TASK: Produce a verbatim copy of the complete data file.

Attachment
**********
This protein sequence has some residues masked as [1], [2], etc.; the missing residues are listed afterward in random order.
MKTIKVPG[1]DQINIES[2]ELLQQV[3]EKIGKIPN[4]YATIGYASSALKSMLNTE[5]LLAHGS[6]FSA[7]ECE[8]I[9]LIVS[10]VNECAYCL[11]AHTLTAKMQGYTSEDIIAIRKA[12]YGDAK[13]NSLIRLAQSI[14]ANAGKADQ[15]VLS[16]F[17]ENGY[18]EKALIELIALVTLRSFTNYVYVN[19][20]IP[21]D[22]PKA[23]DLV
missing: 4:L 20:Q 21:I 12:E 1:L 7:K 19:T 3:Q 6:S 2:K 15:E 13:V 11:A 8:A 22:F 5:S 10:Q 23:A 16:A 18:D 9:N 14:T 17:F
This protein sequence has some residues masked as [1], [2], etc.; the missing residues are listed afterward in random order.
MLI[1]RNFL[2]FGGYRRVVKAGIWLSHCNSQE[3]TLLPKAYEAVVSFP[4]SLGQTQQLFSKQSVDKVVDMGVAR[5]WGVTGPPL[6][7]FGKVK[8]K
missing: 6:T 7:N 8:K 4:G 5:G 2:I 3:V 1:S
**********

This protein sequence has some residues masked as [1], [2], etc.; the missing residues are listed afterward in random order.
MKTIKVPG[1]DQINIES[2]ELLQQV[3]EKIGKIPN[4]YATIGYASSALKSMLNTE[5]LLAHGS[6]FSA[7]ECE[8]I[9]LIVS[10]VNECAYCL[11]AHTLTAKMQGYTSEDIIAIRKA[12]YGDAK[13]NSLIRLAQSI[14]ANAGKADQ[15]VLS[16]F[17]ENGY[18]EKALIELIALVTLRSFTNYVYVN[19][20]IP[21]D[22]PKA[23]DLV
missing: 4:L 20:Q 21:I 12:E 1:L 7:K 19:T 3:Q 6:S 2:K 15:E 13:V 11:A 8:A 22:F 5:S 10:Q 23:A 16:A 18:D 9:N 14:T 17:F
This protein sequence has some residues masked as [1], [2], etc.; the missing residues are listed afterward in random order.
MLI[1]RNFL[2]FGGYRRVVKAGIWLSHCNSQE[3]TLLPKAYEAVVSFP[4]SLGQTQQLFSKQSVDKVVDMGVAR[5]WGVTGPPL[6][7]FGKVK[8]K
missing: 6:T 7:N 8:K 4:G 5:G 2:I 3:V 1:S